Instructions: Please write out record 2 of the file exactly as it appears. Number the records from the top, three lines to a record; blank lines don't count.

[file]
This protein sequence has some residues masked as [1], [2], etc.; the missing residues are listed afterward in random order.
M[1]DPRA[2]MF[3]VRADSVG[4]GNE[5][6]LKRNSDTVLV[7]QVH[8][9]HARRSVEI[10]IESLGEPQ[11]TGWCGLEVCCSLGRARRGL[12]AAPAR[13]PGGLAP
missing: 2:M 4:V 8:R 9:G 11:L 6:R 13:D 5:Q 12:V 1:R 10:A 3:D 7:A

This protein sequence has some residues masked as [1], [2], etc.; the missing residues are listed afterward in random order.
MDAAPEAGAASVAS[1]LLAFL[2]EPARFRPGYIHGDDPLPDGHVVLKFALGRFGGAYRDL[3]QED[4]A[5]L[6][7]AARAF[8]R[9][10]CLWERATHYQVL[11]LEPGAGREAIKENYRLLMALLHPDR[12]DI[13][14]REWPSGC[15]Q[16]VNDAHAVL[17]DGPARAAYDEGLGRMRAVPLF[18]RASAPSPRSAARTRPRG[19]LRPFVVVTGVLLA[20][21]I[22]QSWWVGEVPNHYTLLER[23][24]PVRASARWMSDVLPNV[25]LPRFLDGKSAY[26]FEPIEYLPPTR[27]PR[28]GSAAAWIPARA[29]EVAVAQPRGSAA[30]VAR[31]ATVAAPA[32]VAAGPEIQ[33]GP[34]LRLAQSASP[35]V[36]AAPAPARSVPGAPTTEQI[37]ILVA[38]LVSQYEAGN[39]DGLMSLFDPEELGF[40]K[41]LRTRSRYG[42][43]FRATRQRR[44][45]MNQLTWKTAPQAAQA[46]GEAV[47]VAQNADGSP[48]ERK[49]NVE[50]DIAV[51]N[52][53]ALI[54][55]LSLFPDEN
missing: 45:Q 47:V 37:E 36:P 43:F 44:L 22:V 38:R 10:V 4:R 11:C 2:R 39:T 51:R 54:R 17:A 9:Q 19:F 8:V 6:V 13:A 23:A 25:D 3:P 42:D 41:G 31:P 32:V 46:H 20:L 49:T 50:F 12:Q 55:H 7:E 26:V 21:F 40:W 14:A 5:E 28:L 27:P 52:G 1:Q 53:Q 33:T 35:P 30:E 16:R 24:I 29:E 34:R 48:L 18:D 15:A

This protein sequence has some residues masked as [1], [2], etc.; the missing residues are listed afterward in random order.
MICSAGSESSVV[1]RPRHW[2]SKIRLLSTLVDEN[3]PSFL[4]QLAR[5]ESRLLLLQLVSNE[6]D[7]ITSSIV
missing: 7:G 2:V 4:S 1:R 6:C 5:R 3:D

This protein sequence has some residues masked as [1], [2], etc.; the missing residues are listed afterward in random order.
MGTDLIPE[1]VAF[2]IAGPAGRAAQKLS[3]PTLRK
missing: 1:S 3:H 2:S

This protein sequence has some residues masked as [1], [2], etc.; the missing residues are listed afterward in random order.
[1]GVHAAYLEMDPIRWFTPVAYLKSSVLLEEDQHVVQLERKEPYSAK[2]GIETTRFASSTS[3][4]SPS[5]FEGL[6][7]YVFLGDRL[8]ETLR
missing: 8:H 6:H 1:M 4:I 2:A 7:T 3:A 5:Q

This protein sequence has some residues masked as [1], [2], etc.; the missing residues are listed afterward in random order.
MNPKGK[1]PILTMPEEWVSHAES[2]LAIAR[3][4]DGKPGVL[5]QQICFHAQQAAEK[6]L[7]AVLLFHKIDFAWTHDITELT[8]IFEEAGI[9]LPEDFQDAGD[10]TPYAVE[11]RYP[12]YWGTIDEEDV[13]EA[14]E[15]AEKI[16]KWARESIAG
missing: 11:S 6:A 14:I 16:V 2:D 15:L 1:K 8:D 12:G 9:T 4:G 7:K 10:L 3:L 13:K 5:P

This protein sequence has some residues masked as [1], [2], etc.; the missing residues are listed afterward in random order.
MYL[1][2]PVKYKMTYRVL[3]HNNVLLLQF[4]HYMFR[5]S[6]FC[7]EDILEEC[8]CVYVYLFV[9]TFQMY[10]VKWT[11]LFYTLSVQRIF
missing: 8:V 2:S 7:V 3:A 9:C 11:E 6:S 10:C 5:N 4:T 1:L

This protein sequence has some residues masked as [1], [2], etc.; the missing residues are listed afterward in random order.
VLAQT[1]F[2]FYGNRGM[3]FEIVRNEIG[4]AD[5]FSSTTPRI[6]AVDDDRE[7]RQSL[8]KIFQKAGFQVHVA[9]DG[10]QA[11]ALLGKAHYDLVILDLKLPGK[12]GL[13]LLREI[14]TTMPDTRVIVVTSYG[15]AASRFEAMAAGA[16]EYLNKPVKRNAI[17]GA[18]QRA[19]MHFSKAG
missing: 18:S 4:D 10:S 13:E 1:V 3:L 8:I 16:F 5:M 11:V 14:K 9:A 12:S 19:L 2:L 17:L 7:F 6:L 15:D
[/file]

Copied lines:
This protein sequence has some residues masked as [1], [2], etc.; the missing residues are listed afterward in random order.
MDAAPEAGAASVAS[1]LLAFL[2]EPARFRPGYIHGDDPLPDGHVVLKFALGRFGGAYRDL[3]QED[4]A[5]L[6][7]AARAF[8]R[9][10]CLWERATHYQVL[11]LEPGAGREAIKENYRLLMALLHPDR[12]DI[13][14]REWPSGC[15]Q[16]VNDAHAVL[17]DGPARAAYDEGLGRMRAVPLF[18]RASAPSPRSAARTRPRG[19]LRPFVVVTGVLLA[20][21]I[22]QSWWVGEVPNHYTLLER[23][24]PVRASARWMSDVLPNV[25]LPRFLDGKSAY[26]FEPIEYLPPTR[27]PR[28]GSAAAWIPARA[29]EVAVAQPRGSAA[30]VAR[31]ATVAAPA[32]VAAGPEIQ[33]GP[34]LRLAQSASP[35]V[36]AAPAPARSVPGAPTTEQI[37]ILVA[38]LVSQYEAGN[39]DGLMSLFDPEELGF[40]K[41]LRTRSRYG[42][43]FRATRQRR[44][45]MNQLTWKTAPQAAQA[46]GEAV[47]VAQNADGSP[48]ERK[49]NVE[50]DIAV[51]N[52][53]ALI[54][55]LSLFPDEN
missing: 45:Q 47:V 37:E 36:P 43:F 44:L 22:V 38:R 10:V 4:R 11:C 2:R 39:T 51:R 54:R 17:A 9:Q 19:F 8:V 6:V 13:A 23:A 25:D 3:P 42:D 41:G 31:P 32:V 46:H 20:L 49:T 50:F 12:Q 55:H 7:E 26:V 21:F 40:W 14:A 5:E 28:L 27:P 52:G 1:Q 53:Q 33:T 35:P 30:E 16:R 24:I 29:E 34:R 48:L 18:D 15:A